The biggest issue facing mums is anxiety over whether they're any good at raising their children. I define this issue as ‘parenting confidence’. It affects everything from potty training to choosing a school, helping with homework or wishing your kids would listen to you. Mothers are brilliant at thinking or even telling others that they're not very good at parenting. They readily dismiss what is OK or even brilliant about their parenting ability.
We are surrounded by ideas and advice which can help, but it can also undermine our view of our own unique talent to raise our children as we see fit. The pressure we place on ourselves – and the pressure that society puts on parents to turn out bright, perfectly behaved and happy children – is huge. So it's not surprising that our confidence is easily knocked and our anxiety levels rocket. All the books, websites and parenting gurus can never be better than you because no one else will love your children like you do. The expert on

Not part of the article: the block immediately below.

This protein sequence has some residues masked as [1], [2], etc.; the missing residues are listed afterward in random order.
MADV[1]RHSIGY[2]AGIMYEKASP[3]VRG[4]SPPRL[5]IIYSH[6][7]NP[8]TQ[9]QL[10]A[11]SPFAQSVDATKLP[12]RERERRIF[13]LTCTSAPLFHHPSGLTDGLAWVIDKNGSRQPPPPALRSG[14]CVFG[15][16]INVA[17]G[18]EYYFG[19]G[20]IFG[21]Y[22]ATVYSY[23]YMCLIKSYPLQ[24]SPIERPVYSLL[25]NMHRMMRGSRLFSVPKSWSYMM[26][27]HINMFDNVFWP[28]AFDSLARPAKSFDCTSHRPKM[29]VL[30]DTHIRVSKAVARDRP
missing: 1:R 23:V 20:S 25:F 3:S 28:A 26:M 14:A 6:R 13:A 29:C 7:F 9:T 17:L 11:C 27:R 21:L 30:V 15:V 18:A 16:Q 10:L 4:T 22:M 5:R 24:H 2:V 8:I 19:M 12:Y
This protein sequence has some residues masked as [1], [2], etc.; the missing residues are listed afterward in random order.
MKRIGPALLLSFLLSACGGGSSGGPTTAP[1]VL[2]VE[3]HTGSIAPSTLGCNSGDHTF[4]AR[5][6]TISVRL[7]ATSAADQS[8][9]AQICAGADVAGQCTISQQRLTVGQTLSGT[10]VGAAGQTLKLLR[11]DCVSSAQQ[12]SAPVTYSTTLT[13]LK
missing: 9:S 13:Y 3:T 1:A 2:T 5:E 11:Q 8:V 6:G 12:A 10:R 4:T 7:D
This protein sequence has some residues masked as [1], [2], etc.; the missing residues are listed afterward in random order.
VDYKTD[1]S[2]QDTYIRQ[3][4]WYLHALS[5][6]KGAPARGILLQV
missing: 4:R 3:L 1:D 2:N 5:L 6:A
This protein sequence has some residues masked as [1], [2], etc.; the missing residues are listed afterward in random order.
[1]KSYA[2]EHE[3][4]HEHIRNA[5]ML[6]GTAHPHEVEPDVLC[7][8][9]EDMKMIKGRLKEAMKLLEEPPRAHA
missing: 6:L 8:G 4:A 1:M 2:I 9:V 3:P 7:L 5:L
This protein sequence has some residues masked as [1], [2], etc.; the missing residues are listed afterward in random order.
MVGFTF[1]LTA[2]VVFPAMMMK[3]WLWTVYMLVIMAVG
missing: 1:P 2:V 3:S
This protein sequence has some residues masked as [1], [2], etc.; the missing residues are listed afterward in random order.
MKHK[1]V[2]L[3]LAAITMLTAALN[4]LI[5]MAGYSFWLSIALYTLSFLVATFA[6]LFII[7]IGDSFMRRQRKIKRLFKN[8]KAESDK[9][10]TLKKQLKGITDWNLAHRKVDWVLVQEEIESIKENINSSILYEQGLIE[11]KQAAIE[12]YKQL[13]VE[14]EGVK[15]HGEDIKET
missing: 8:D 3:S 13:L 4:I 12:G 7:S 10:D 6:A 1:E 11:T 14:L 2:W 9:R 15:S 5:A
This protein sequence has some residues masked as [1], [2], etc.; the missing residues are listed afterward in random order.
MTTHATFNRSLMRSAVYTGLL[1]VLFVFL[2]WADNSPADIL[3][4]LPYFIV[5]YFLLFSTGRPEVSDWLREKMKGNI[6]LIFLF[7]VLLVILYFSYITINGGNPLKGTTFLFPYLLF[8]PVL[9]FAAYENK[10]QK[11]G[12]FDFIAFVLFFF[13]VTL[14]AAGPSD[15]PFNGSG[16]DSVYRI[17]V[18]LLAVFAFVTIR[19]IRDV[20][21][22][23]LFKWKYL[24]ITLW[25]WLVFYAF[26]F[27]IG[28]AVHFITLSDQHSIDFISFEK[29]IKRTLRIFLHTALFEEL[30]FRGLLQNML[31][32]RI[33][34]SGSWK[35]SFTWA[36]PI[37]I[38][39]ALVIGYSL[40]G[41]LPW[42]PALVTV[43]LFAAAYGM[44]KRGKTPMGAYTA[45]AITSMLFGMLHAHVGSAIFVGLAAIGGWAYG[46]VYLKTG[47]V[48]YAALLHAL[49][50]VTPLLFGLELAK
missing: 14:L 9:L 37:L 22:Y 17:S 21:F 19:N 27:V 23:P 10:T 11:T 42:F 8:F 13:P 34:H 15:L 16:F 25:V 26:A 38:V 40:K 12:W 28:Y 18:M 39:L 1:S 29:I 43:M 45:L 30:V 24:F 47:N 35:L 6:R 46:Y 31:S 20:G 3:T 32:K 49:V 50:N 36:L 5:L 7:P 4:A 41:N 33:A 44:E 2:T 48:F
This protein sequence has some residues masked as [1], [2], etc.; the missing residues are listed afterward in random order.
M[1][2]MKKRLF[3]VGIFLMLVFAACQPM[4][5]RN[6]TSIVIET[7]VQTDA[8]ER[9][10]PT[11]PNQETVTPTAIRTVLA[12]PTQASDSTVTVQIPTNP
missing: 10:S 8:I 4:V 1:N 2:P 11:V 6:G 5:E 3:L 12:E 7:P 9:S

family is you.
I believe that mothers (and fathers too) are doing the most important job in the world: raising the next generation. And yes, it is a hard job, and to do it well takes patience, imagination and also some material resources. But your kids don't expect you to be perfect and the best things you can give them do not come with a barcode.
Ask yourself, what kind of mother do I want my children to have? Aim for qualities or values that you really want them to remember you for, and equally, that are achievable. Decide how you want to live out these values in your family and what you want your family to stand for. Most of all, turn off that critical inner voice that wrecks your confidence – tell yourself it's OK not to be perfect.